Boolean Search: Library and Computer Science Style

One common set of tools of the librarian trade are the databases that are purchased and taught to researchers in the community they serve.  The most powerful searches are performed based on the boolean logic of AND, OR, and NOT. The figure below is an example of one of those search interfaces:

Academic Search Premier Search box

Each row can be set to focus on a particular field and mixed together with the Boolean operators in the drop-down menus on the left. This week’s course showed what the code looks like underneath the graphic display.

Computer code uses the same basic operators but represents them in the following ways:

    • AND = &&
    • OR = ||
    • NOT = !

It also uses commands that direct the computer to look for certain things in fields within a table of data. For instance, if we were looking at a table with fields full of data about the authors, titles, publication dates and we were looking for that children’s book author whose name starts with “C”.

One line might look like this:

if (row.getField(“author”).startsWith(“C”)) { print(row) }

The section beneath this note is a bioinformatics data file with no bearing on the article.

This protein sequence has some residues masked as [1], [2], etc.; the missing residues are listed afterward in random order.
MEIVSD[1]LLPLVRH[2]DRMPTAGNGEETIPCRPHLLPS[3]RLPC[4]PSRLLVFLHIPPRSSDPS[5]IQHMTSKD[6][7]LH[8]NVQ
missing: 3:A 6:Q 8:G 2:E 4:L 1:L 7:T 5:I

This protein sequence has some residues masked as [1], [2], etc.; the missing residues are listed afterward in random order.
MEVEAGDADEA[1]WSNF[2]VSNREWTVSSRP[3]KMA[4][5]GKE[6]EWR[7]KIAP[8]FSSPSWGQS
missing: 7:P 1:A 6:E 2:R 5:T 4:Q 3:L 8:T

Before this line there would be a code that would repeat this step, called a for loop and it would retrieve any names that begin with C in the table and print that row. We could then add another line with a boolean operator to get more sophisticated results. The results bring up a list of too many to choose from.

Let’s say that we remember that she wrote a book about a mouse.

if (row.getField(“author”).startsWith(“C”) &&

row.getField(“title”).startsWith(“Mouse”)) { print(row)}

It is really the search, C* in the author field AND Mouse in the title but shows us how it is translated into computer speak through the nice interfaces we use. We might now get the result of Beverly Cleary’s Mouse and the Motorcycle.

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